Fewer visits will result in worse outcomes for patients and higher costs to the NHS, the association said, as early signs of decay and oral cancers are picked up at routine check-ups.
Senior dentists said the full impact of the pandemic on dentistry is yet to be felt, although poor lockdown diets are likely to have increased the risk of problems.
The number of children seen by dentists between May and December was around a quarter of the 2018/19 average, while the number of adults seen from September to November was around a third of previous figures, according to data released by Public Health Scotland.
Inequalities in access between the most and least deprived areas have grown since 2019, particularly in children.
Last year children and adults from the most deprived areas were less likely to have seen their dentist within the past two years than those from the least deprived areas by 73.5 per cent compared to 85.7 per cent of children, and 55.9 per cent compared to 67.1 per cent of adults.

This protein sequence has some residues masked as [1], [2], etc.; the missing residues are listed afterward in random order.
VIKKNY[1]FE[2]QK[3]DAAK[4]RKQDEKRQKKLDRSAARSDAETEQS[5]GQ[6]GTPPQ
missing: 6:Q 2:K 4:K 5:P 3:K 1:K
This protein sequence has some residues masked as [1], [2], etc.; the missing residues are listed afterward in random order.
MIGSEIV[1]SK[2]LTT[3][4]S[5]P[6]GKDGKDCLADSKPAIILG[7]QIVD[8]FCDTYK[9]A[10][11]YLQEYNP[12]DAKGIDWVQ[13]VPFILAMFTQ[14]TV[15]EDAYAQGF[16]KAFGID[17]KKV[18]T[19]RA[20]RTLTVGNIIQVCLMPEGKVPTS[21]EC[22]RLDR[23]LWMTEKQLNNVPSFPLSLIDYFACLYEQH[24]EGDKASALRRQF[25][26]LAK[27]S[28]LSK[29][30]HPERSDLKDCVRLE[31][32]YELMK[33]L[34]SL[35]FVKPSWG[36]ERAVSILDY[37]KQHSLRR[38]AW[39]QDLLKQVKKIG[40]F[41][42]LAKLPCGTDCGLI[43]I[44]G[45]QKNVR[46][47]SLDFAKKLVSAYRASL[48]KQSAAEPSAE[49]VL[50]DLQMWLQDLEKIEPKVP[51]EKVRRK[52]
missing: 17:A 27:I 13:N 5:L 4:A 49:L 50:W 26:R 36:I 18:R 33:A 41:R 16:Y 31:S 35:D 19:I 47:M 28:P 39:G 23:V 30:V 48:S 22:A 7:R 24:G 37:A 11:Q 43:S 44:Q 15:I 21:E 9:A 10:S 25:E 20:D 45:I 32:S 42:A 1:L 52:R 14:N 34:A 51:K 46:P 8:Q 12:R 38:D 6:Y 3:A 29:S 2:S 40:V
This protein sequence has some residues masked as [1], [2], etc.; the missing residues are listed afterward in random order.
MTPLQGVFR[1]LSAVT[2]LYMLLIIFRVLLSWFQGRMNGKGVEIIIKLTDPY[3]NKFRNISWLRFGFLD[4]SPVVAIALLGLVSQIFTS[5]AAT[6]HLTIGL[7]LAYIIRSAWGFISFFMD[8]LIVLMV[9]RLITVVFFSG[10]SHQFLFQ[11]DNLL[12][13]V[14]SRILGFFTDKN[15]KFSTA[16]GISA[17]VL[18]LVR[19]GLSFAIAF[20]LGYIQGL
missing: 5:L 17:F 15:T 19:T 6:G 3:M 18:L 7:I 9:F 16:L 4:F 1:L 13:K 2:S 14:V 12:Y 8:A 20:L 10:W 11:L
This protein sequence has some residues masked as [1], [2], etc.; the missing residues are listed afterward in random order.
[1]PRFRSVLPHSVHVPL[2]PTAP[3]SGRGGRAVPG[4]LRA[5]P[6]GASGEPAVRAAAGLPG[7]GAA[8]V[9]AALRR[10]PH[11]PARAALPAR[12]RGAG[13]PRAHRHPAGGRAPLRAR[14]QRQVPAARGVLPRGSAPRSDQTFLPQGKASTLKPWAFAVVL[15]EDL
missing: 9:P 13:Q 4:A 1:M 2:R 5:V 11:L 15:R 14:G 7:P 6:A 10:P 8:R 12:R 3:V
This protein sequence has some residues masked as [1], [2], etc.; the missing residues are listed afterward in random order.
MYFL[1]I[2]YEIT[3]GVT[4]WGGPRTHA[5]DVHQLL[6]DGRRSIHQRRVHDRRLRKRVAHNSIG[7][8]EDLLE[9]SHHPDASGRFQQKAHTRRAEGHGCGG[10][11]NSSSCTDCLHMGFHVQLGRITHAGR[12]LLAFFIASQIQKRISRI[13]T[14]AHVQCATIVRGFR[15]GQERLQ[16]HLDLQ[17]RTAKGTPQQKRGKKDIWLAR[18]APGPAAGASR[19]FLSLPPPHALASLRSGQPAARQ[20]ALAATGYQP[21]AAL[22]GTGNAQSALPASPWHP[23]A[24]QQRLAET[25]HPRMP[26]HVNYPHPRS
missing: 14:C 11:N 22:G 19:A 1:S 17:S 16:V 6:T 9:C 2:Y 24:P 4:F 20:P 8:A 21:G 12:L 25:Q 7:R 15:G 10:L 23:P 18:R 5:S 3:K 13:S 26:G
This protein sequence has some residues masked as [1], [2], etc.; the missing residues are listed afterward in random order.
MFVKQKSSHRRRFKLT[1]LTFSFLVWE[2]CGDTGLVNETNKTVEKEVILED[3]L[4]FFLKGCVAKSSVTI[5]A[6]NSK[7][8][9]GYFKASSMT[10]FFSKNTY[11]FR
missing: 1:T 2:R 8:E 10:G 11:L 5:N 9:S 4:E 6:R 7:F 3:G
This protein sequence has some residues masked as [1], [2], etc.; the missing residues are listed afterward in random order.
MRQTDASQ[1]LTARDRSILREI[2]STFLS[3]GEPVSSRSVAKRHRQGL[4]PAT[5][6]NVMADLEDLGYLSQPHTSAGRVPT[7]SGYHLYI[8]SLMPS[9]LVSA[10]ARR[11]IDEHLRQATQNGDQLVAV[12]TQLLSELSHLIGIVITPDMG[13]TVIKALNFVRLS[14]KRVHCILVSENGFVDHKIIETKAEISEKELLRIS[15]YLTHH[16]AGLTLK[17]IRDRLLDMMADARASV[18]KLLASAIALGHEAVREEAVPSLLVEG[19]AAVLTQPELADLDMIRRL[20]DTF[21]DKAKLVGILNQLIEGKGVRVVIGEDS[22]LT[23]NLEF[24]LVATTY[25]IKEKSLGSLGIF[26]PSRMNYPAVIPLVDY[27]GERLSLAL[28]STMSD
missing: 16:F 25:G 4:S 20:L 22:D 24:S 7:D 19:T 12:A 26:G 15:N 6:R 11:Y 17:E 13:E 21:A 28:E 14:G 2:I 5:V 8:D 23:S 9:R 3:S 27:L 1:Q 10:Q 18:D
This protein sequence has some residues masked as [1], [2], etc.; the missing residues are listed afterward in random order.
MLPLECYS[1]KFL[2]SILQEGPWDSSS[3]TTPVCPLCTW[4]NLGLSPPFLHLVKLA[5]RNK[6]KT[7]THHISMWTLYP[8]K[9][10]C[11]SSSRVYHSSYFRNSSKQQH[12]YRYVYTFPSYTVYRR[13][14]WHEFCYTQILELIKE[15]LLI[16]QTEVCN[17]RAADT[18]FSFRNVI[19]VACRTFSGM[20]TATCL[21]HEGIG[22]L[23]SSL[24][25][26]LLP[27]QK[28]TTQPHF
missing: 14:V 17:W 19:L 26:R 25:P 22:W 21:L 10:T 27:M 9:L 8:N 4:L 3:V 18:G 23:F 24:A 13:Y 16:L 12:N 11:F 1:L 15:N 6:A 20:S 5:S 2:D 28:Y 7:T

Robert Donald, chair of the British Dental Association’s Scottish Council, said: “These numbers underline the scale of the challenge ahead.
“Millions have missed out on dentistry. Problems that could have been caught early, from decay to oral cancer, have been missed.
“Scotland’s huge oral health inequalities cannot be allowed to widen. Every party heading into May’s election now has a responsibility to set out how they will ensure families across Scotland can get the care they need.”
The pandemic has also caused a sharp drop in the number of young children being registered with a dentist for the first time, with the percentage of 0-2 year-olds registered falling from 47.4 per cent to 33.8 per cent from 2019 to last year.
While some treatments and urgent care continued throughout the pandemic, full NHS treatments were postponed in March and not reinstated until November 1.